Churchill replied to that and similar questions by invoking commitments given when Britain captured Palestine toward the end of 1917. “We decided in the process of conquest of [Palestine] to make certain pledges to the Jews,” Churchill said.
Apparently skeptical, the head of the commission, William Peel, asked Churchill if it is not “a very odd self-government” when “it is only when the Jews are a majority that we can have it.”
Churchill responded with a blunt argument of might: “We have every right to strike hard in support of our authority.”
The historian Reginald Coupland nonetheless told the hearings that the “average Englishman” would wonder why the Arabs were being denied self-government, and why we had “to go on shooting the Arabs down because of keeping his promise to the Jews.”
Peel, similarly, asked Churchill if the British public “might get rather tired and rather inquisitive if every two or three years there was a sort of campaign against the Arabs and we sent out troops and shot them down? They would begin to enquire, ‘Why is it done? What is the fault of these people?… Why are you doing it? In order to get a home for the Jews?’”
“And it would mean rather brutal methods,” added Laurie Hammond, who had worked with the British colonial administration in India. “I do not say the methods of the Italians at Addis Ababa,” referring to Benito Mussolini’s Ethiopian massacre of February 1937, “but it would mean the blowing up of villages and that sort of thing?” The British, he recalled, had blown up part of the Palestinian port city of Jaffa.
Peel agreed, and added that “they blew up a lot of [Palestinian] houses all over the place in order to awe the population. I have seen photographs of these things going up in the air.”
But when Peel questioned whether “it is not only a question of being strong enough,” but of “downing” the Arabs who simply wanted to remain in their own country, Churchill lost patience.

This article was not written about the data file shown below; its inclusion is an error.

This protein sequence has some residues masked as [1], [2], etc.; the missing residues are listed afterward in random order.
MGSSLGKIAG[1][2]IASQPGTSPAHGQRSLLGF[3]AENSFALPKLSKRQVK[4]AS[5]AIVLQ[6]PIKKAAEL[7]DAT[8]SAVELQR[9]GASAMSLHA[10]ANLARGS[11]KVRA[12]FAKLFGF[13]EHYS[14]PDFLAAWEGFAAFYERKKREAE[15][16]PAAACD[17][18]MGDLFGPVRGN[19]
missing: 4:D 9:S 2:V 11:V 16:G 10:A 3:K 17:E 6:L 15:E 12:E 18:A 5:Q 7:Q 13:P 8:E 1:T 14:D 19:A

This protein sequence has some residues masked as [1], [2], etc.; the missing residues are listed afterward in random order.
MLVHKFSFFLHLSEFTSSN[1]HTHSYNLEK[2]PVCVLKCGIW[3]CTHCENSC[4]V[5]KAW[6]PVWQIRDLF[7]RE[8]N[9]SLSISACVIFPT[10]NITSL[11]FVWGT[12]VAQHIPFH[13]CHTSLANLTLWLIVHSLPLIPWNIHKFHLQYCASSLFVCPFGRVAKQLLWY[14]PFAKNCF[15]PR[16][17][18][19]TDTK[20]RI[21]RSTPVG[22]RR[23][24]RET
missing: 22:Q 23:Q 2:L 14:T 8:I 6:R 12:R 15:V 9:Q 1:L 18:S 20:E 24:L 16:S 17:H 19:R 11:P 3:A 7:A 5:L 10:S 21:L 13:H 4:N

“I do not admit that the dog in the manger has the final right to the manger,” he countered, “even though he may have lain there for a very long time.” He denied that “a great wrong has been done to the Red Indians of America, or the Black people of Australia,” by their replacement with “a higher grade race.”
One tumultuous decade later, at the turn of 1948, the wholesale ethnic cleansing, expropriation and subjugation of Palestine jumped to full-throttle. Yet Churchill, the great warrior against the horrors of facism and racialism when it concerned Europeans, had not changed his views on the “dogs in the manger.”
In January 1949, speaking to the British parliament, Churchill dismissed the victims of Zionist ethnic cleansing as “Arabs [who] came in [to Palestine] during the period of the 25 years of British administration,” and who were “getting employment under the conditions we created.”
Lest this be dismissed as judging Churchill by the mores of today, it is worth noting comments made by the British Foreign Secretary, Ernest Bevin during the same parliamentary debate. Bevin argued that “the driving of poor innocent people from their homes, whether it is in Germany by Hitler, or by anybody else … is a crime, and we really ought to join together to stop it if we can.”
Challenging the iconography of past leaders is not just to expose their hypocrisy, but to expose ours. Today Britain, and by extension all of Europe, the US and Canada, actively empower the ongoing crimes against Palestinians.
So long as these crimes continue, Churchill’s statue has taught us nothing.
Thomas Suárez is the author of State of Terror: How Terrorism Created Modern Israel (Skyscraper, 2016). A violinist who has performed around the world, he is a former faculty member of Palestine’s National Conservatory of Music.Source : Electronic Intifada